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Pandemic loan repayment reprieve ending, leaving thousands in the lurch

Published: (Updated: ) in Australian News by .

More than 900,000 loans were deferred by Australians since March in response to the coronavirus pandemic.

Anthony Barbaro has been pouring coffee for city workers for 16 years.

His family own Avenue on Sussex and six other venues across the Sydney CBD but even after restrictions eased in May, business remains 80 per cent down because so many workers are still doing their jobs from home.

"With barely anyone in the offices, we've got no customers to serve," he told 9News.

Loan deferral

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In the wake of the pandemic, Mr Barbaro had no choice but to contact his bank and defer his business loan and his home loan.

His loans are among the 900,000 loans deferred by Australians since March, with the six-month deadline about to expire.

Banks have said they will give borrowers a further four-month reprieve but it's not automatic.

Mr Barbaro has just extended his loan deferrals for another three months, even though he knows it will cost him more in the long term.

"It's been so hard just to keep our head above water," he said.

"It's going to create more hardship in the future because I've still got the deferral payments, I've still got to pay for each one of my loans."

New figures out today from the Australian Banking Association show 450,000 loan deferral customers are about to be assessed in coming weeks.

These include 105,000 business loan deferrals to small and medium businesses, of which 65,000 will be assessed by the end of September, and 40,000 by the end of October.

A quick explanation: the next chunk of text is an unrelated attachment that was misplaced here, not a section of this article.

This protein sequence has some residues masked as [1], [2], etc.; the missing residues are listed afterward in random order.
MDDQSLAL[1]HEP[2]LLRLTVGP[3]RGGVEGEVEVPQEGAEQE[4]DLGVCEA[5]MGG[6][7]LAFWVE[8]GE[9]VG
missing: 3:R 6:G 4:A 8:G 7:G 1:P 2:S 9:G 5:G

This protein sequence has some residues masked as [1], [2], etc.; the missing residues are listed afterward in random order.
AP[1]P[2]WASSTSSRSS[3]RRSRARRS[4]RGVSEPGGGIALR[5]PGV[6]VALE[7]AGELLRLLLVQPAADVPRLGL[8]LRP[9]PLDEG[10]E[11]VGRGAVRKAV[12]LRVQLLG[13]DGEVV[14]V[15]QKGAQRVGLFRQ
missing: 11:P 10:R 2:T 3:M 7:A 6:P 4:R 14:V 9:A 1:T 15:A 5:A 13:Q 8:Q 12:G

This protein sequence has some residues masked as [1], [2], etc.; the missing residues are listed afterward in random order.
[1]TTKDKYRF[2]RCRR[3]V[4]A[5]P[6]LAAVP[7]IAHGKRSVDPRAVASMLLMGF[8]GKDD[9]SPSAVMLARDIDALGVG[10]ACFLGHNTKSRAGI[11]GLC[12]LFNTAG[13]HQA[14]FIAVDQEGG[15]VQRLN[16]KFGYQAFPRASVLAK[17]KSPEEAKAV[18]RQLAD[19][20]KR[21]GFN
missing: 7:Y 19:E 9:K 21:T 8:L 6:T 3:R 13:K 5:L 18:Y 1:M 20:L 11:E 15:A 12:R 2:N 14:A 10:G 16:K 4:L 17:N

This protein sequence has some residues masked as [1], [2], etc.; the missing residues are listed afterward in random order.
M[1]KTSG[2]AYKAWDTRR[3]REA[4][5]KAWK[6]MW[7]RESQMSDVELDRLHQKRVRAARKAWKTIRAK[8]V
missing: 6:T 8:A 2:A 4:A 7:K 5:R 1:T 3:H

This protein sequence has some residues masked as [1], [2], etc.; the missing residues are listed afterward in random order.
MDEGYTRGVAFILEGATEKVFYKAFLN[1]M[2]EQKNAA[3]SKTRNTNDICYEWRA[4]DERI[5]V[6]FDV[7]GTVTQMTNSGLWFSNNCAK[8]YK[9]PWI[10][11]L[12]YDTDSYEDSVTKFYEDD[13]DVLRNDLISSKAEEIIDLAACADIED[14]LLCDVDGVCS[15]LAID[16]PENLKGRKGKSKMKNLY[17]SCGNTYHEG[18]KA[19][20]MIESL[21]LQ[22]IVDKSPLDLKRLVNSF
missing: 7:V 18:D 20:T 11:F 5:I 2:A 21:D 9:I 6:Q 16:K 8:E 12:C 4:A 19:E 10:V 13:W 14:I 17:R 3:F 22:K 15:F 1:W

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Loan deferral

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Another 260,000 mortgages are also due to be assessed - 80,000 by end of September and 180,000 by end of October.

"The loan deferral measure offered to customers by Australia's banks has led to the largest ever customer contact process in the industry's history, with an additional 5000 new or redeployed staff working to ensure customers understand their options," ABA CEO Anna Bligh said.

"They will be working with every customer to find the right solution to help them get back on their feet."

Of the 900,000 loans that have had payments deferred, 13 per cent had already resumed repayments by the end of July.

Some banks have estimated that an additional 100,000 people began resuming payments in the month of August.

RateCity research for 9News has found the average home loan customer is on a rate of 3.25 per cent despite rates from the big four being as low as 2.69 per cent for variable and 2.19 per cent for fixed.

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If the average mortgage holder with $500,000 owing had their rate cut from 3.25 per cent to 2.69 per cent, they would pay $145 less a month in repayments.

They'd also save $2779 in interest charges in the first year and $13,380 over five years, based on an owner-occupier paying principal and interest with 25 years of the loan remaining.

RateCity advises anyone in hardship to ask for a rate cut. The lower the rate, the less long-term damage will be done.

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Those deferring their loans should also seek independent advice. The National Debt Helpline offers a free service. Contact 1800 007 007 or visit

Source: 9News

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